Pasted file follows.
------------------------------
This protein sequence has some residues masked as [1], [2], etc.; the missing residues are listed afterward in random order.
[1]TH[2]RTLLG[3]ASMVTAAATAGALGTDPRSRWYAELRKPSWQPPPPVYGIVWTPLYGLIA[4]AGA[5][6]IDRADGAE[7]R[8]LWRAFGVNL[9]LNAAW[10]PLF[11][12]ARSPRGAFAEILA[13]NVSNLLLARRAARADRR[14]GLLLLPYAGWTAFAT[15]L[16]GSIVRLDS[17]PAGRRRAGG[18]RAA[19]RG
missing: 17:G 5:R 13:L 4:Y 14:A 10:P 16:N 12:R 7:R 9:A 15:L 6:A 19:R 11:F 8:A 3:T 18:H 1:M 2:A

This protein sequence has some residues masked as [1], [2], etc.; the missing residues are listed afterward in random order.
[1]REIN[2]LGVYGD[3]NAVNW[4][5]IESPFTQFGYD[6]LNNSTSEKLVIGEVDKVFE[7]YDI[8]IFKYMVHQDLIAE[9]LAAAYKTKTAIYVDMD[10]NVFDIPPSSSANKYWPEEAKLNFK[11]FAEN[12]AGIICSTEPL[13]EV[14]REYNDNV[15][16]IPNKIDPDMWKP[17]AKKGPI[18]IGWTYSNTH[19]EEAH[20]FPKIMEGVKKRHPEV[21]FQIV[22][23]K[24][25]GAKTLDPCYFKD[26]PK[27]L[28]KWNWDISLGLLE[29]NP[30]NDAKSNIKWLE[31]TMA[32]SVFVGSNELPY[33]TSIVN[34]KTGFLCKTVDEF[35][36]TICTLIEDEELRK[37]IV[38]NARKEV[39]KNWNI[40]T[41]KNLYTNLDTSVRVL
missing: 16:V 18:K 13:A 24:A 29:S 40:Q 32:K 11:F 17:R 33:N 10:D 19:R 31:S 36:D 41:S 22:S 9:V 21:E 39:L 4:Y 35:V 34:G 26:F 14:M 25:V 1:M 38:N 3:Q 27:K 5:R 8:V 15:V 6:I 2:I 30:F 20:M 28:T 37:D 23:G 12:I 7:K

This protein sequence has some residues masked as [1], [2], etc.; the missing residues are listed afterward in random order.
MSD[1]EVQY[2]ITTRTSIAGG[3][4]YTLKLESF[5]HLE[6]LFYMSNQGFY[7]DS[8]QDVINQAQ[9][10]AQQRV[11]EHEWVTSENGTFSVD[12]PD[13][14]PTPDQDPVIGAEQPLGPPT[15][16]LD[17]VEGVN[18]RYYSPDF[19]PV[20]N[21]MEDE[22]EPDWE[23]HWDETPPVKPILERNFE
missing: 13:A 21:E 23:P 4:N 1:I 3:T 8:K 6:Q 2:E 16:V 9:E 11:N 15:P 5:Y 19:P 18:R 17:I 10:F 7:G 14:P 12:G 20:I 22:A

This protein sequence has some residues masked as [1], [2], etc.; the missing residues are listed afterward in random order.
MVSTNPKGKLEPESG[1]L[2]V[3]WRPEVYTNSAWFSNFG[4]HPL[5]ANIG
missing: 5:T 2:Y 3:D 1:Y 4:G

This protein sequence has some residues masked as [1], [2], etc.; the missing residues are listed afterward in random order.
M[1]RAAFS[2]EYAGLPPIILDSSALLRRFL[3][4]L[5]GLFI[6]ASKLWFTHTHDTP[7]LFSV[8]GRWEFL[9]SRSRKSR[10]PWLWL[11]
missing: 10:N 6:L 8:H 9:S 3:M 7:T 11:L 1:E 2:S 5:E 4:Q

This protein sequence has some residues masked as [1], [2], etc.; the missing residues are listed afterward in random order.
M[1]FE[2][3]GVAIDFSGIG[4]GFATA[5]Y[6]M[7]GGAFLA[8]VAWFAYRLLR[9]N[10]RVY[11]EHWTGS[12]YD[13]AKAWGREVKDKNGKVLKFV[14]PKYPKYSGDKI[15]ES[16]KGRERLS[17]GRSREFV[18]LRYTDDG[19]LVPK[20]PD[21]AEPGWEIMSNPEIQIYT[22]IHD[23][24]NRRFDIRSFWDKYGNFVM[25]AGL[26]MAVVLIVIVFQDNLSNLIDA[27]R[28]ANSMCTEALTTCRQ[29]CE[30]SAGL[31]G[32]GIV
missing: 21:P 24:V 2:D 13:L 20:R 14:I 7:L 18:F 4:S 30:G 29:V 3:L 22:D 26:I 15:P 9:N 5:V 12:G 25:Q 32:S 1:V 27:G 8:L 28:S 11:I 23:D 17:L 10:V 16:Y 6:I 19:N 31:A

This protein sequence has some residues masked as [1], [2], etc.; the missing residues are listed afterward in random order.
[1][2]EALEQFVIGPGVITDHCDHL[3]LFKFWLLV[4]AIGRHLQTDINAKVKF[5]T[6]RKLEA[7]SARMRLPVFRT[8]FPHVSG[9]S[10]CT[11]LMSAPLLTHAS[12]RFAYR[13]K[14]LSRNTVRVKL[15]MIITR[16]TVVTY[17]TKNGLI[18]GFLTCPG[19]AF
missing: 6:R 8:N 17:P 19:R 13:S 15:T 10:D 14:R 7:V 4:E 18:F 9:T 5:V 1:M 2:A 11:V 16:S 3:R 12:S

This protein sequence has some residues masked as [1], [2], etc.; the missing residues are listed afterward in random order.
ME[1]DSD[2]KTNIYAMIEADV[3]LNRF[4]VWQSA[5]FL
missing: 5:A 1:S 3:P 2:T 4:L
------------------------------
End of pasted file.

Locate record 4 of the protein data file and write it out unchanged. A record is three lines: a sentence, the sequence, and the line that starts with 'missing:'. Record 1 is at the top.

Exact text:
This protein sequence has some residues masked as [1], [2], etc.; the missing residues are listed afterward in random order.
MVSTNPKGKLEPESG[1]L[2]V[3]WRPEVYTNSAWFSNFG[4]HPL[5]ANIG
missing: 5:T 2:Y 3:D 1:Y 4:G